“We are having an extremely hard time finding bell ringers and volunteers,” he said. “The more money we have to spend for paid bell ringers the less money we have to help people. We are extremely low on donations this year. ”
The money raised through the Red Kettle Campaign is used to help people pay for their utilities, assist with food and support the charity’s operations. This year the Salvation Army hopes to raise $231,000.
“Every dollar we raise stays here,” he said. “All the money we raise in Madison County, stays in Madison County. And 85 percent of every dollar goes back to people in direct assistance.”
Shirley Hayden of Anderson was shopping at the Hobby Lobby when she stopped to offer words of kindness to a woman ringing a bell in the single-digit temperatures on Wednesday.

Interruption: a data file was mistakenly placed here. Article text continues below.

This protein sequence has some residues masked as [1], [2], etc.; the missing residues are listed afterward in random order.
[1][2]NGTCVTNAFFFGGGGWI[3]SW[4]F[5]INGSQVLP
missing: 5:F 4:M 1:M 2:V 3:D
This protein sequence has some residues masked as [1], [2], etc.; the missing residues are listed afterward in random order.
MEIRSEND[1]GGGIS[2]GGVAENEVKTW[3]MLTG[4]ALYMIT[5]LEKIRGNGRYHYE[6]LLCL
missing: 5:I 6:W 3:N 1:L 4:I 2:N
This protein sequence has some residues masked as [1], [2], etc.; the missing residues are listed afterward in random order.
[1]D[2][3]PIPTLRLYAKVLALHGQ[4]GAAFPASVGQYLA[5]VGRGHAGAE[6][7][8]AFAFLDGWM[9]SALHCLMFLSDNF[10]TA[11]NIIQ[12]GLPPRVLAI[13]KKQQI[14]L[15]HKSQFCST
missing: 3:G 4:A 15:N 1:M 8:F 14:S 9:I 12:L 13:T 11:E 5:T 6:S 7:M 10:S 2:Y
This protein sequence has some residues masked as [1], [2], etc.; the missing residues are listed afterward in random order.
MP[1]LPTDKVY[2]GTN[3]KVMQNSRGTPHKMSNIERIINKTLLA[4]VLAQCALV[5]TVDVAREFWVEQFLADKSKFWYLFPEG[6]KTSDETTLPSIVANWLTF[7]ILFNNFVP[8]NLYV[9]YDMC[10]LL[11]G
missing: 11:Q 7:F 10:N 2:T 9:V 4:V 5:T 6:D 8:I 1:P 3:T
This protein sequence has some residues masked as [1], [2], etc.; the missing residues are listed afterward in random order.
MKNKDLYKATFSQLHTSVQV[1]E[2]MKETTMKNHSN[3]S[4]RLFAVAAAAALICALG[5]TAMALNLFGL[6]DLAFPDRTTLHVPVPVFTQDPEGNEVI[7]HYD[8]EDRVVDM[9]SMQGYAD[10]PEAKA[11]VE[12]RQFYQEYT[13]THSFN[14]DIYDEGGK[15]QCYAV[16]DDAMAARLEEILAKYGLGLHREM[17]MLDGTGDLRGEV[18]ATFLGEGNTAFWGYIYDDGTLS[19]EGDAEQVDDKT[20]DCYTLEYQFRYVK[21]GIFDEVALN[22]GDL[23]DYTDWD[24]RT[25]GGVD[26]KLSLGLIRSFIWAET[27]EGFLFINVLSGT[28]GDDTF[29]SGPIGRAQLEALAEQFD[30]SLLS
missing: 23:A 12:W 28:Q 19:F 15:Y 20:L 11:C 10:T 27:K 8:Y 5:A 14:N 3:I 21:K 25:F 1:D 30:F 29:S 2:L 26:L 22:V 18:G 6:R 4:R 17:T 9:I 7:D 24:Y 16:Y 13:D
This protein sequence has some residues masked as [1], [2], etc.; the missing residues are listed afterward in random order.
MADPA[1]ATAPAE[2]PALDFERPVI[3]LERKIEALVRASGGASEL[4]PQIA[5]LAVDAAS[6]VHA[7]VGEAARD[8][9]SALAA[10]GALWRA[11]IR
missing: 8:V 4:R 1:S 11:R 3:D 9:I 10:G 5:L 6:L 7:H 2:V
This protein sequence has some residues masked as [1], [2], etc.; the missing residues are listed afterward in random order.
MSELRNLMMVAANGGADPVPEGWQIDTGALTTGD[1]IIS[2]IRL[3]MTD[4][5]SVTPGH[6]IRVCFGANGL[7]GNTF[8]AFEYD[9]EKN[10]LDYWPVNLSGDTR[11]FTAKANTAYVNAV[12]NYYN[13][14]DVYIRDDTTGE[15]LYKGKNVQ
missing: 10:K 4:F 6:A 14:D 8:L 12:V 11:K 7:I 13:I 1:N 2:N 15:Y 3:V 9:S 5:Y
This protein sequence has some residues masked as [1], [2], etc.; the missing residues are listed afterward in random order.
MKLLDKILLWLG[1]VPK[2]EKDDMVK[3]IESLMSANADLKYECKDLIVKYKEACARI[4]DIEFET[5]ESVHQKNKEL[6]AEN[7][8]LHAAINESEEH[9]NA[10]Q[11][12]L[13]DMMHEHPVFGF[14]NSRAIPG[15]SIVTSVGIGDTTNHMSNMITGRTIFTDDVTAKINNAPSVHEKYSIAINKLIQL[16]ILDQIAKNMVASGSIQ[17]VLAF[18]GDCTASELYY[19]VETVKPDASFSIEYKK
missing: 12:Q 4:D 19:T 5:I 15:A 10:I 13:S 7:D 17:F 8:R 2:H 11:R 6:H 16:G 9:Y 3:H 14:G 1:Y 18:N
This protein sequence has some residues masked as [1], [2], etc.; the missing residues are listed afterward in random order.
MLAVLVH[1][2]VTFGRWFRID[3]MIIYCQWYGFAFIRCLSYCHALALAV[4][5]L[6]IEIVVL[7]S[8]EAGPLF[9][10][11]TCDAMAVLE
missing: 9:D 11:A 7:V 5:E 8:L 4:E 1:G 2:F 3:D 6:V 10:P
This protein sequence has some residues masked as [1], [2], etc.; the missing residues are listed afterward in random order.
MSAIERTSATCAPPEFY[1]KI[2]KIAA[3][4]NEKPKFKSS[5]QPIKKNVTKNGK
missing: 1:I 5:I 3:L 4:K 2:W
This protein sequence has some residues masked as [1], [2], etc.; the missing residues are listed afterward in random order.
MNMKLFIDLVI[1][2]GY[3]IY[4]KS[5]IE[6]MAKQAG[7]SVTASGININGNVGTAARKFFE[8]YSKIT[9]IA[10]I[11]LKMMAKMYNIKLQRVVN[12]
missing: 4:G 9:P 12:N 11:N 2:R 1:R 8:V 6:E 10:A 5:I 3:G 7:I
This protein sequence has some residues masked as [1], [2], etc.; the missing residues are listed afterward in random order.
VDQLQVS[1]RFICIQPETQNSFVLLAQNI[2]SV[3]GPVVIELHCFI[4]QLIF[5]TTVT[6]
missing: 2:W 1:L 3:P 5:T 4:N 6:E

“It takes a very special person to do it,” she said.
Michelle Bumgardner, 40, thanked Hayden and continued to greet every shopper with a blessing and smile.
“It’s a little cold,” Bumgardner said as a light snow coated her head and shoulders. “I can definitely feel it in my face.”
Bumgardner said the news about Smith was devastating.
“He looked forward to it every year,” she said.
Salvation Army kettles are located at various shopping locations around the county and in some businesses including the lobby of The Herald Bulletin.
This year the newspaper has created an Empty Stocking Fund for the Salvation Army. Anyone who makes a contribution to the fund can provide their name to be published in the newspaper. Donations, which can be mailed or brought to the newspaper, can also remain anonymous. All checks should be made out to the Salvation Army.
The Herald Bulletin will publish periodic updates with a list of donors and the number of donations received. See Page A3 for the most recent list.